So how does one explain the disjunction between seemingly unflappable commodity and financial markets? Perhaps most important is the financial health of the central government, which has the capacity to provide a backstop for the property market. A recent IMF review of China’s government balance sheet found it had total financial assets of US$12.5 trillion, the highest in the world. Its net financial assets of 7.25% of GDP give it a financial strength among the top 15% of nations.

A second line of argument is that much of the current weakness is tied to poor consumer confidence, which will turn around as business conditions improve. Gavekal economists note that both employment and household incomes have been rising and say that if this continues, household spending patterns will return to normal.

China’s vast economy, with its competitiveness in global manufacturing, its leadership of most elements of the energy transition and the world’s biggest population of middle-class consumers, has a resilience overlooked by some who risk schadenfreude in their forecasts of inevitable doom.

Some of the global commentary has suggested that a downturn in China wouldn’t matter much for the West because China is a relatively small source of demand for most nations, with notable exceptions like Australia. New York Times columnist and economic Nobel Prize–winner Paul Krugman says Chinese demand is only 1% of GDP in the United States, adding that its economic woes may help bring down US inflation.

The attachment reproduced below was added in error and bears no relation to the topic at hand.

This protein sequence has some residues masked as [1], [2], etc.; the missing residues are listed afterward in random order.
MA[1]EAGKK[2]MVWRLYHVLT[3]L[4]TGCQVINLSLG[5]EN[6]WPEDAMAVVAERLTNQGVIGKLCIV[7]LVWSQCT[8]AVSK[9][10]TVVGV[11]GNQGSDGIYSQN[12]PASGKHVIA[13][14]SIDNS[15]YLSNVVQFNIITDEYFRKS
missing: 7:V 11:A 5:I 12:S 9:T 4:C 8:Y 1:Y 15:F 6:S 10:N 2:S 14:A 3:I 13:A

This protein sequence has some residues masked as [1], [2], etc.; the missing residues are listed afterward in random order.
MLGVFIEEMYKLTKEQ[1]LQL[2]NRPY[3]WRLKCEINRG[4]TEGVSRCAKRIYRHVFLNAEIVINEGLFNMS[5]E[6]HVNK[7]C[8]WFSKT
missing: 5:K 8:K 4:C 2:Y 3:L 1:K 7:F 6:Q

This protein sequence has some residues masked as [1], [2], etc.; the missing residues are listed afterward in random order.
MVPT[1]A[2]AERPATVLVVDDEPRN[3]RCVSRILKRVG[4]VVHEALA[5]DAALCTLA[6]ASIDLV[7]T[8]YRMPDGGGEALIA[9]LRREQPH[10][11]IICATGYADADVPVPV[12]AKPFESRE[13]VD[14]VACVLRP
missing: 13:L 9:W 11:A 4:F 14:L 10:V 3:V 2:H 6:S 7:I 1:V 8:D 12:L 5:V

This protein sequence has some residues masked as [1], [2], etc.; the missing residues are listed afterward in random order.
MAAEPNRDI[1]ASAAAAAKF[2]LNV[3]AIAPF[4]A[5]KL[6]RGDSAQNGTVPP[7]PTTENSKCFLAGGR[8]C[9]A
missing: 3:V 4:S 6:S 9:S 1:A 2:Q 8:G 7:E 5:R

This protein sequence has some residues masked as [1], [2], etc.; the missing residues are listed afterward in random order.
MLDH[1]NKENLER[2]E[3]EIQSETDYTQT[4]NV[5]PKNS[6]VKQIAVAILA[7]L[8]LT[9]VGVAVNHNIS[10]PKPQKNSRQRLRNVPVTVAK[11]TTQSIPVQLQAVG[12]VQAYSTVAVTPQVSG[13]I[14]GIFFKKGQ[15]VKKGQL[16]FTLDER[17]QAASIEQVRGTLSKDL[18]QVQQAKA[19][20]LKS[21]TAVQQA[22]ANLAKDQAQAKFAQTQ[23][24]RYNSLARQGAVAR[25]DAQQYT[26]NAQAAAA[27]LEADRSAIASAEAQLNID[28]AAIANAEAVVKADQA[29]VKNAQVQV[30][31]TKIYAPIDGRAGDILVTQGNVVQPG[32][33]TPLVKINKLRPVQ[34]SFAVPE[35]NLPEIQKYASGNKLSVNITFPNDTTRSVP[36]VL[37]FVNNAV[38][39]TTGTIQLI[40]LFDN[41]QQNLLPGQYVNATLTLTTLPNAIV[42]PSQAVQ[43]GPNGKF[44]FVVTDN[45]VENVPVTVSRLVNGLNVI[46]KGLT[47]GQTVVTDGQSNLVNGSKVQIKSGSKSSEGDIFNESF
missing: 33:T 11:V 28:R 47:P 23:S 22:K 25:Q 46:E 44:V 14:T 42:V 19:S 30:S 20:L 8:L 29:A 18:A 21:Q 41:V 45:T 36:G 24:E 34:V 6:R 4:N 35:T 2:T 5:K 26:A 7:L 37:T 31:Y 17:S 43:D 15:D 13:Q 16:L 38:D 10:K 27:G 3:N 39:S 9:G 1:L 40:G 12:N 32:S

For Australia, by contrast, exports to China represent almost 8% of GDP. Only a handful of countries like Zambia, Chile and the United Arab Emirates have greater exposure. Australia’s exposure to China has brought it two decades of rising living standards, despite weak domestic productivity.

Concern about the Chinese economy has had some impact on Australia—the exchange rate has fallen from US68.9 cents to the Australian dollar in mid-July to US64.5 cents now—but it is too soon to be bringing out the sackcloth and ashes.